Ms M Kelly:
That would be wonderful.
Colleges have an important role, too, in the academic versus the vocational.
Mr T Clarke:
I support what Robert said and what Margaret said in response to Robert. Last week, it was very worthwhile when we broke into groups. Robert was in foreign parts last week on Assembly business with another Committee.
We will let that go.
Mr T Clarke:
I just had to get it on the record that he had to travel to a foreign part. However, it was on Assembly business, and I am sure that it was very worthwhile.
Rev Dr Robert Coulter:
Mr T Clarke:
Last week, it was very interesting. We were in groups of about 10, with people who are working directly with those young people. They were crying out for someone to champion the cause. Everyone at the table who was involved in or was representing alternative educational programmes said the same thing. Their frustration is that everybody has shied away from addressing the problem. The statistics show that the problem is getting worse, and we cannot let it continue. It may be DEL that takes the lead and champions the cause. I agree with Robert that the issue is cross-departmental, but someone has to take the lead. If everyone else is shying away, then we should not shy away from our responsibility for young people.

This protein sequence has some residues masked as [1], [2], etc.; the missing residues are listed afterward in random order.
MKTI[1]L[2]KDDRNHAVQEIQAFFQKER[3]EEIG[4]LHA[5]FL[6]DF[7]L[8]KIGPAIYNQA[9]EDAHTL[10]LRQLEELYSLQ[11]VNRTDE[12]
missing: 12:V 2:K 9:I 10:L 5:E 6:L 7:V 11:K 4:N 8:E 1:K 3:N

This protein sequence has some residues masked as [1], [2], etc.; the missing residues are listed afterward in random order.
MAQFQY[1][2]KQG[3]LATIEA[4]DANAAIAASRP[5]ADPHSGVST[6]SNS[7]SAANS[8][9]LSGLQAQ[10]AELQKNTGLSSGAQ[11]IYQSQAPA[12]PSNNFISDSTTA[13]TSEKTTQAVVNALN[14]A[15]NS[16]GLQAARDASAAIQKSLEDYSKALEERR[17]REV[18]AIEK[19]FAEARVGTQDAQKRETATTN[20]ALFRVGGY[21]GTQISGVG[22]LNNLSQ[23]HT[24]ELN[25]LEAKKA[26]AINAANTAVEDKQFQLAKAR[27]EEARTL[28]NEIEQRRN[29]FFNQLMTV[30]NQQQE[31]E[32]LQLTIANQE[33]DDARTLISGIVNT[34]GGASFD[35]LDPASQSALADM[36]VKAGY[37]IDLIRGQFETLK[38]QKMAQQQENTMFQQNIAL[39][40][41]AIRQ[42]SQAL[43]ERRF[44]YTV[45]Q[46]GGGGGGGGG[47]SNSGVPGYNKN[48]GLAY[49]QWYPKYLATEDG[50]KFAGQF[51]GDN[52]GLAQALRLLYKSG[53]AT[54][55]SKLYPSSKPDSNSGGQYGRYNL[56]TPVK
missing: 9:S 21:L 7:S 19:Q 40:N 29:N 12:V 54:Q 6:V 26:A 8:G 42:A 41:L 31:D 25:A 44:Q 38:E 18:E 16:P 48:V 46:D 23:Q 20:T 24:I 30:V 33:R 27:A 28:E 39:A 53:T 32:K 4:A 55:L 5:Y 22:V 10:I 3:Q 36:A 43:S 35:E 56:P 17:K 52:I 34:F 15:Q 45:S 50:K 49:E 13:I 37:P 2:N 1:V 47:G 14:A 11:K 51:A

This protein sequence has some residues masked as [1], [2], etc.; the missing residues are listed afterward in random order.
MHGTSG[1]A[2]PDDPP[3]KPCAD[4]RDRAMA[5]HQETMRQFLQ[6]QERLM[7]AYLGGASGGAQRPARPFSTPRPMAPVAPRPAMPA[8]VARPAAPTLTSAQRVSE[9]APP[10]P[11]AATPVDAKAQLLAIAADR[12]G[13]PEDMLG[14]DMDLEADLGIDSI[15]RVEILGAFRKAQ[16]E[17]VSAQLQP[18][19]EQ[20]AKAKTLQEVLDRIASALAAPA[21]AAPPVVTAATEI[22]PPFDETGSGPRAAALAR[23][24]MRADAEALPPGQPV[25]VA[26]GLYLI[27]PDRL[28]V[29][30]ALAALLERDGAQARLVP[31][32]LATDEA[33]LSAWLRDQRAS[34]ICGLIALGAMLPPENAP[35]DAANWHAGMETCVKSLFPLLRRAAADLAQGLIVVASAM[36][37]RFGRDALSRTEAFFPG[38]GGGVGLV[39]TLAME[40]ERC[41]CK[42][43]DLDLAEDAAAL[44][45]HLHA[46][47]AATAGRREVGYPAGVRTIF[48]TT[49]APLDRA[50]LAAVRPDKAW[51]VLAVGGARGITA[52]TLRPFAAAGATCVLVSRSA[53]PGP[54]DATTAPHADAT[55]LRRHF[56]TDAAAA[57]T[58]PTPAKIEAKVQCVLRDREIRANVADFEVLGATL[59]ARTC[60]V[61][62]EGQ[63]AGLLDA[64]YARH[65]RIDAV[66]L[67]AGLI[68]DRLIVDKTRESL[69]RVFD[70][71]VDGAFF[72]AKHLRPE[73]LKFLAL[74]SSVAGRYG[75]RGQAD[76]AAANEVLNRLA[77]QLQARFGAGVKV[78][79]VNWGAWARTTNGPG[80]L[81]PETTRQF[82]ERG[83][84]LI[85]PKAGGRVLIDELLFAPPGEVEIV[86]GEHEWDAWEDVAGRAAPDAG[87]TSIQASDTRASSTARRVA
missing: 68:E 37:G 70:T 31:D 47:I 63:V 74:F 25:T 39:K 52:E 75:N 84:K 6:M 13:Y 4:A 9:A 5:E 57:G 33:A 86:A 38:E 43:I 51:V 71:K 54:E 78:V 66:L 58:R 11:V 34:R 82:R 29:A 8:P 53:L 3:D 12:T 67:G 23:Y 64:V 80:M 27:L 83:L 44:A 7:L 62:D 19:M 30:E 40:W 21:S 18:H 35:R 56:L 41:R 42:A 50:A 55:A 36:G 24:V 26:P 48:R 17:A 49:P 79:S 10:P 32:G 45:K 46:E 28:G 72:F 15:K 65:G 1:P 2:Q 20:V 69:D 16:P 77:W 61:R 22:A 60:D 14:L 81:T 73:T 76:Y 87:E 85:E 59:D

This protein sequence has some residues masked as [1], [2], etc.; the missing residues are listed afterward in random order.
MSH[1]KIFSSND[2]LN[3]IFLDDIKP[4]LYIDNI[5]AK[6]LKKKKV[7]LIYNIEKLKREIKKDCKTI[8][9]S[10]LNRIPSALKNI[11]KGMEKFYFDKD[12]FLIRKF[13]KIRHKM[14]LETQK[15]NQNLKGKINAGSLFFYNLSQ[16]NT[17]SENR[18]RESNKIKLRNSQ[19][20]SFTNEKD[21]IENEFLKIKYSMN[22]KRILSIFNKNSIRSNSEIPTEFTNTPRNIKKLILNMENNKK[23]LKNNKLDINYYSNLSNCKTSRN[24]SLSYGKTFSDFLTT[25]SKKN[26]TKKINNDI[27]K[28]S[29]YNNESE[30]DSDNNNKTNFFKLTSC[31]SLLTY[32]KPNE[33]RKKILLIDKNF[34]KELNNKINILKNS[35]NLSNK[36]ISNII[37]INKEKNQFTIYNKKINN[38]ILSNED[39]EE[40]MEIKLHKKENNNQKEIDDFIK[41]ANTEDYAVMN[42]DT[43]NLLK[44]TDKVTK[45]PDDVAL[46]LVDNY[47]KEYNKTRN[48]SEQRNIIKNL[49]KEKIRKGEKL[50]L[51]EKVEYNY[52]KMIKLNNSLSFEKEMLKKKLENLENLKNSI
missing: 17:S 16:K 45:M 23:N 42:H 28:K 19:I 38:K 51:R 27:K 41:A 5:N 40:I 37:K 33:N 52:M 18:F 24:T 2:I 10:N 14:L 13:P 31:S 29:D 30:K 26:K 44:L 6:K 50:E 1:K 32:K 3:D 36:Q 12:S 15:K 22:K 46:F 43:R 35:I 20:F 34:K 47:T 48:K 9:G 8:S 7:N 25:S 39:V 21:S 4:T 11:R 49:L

I agree with you. Unfortunately, we are picking up the pieces when the kids become 16. However, we need to take the lead.
I do not know the workings of it, but I see it as almost a joint lead responsibility to promote the strategy. Research has shown that, even in primary schools, teachers can identify the children in P5 or P6 who are at risk of becoming NEETs. Surely, therefore, the Department of Education has a big responsibility for the issue.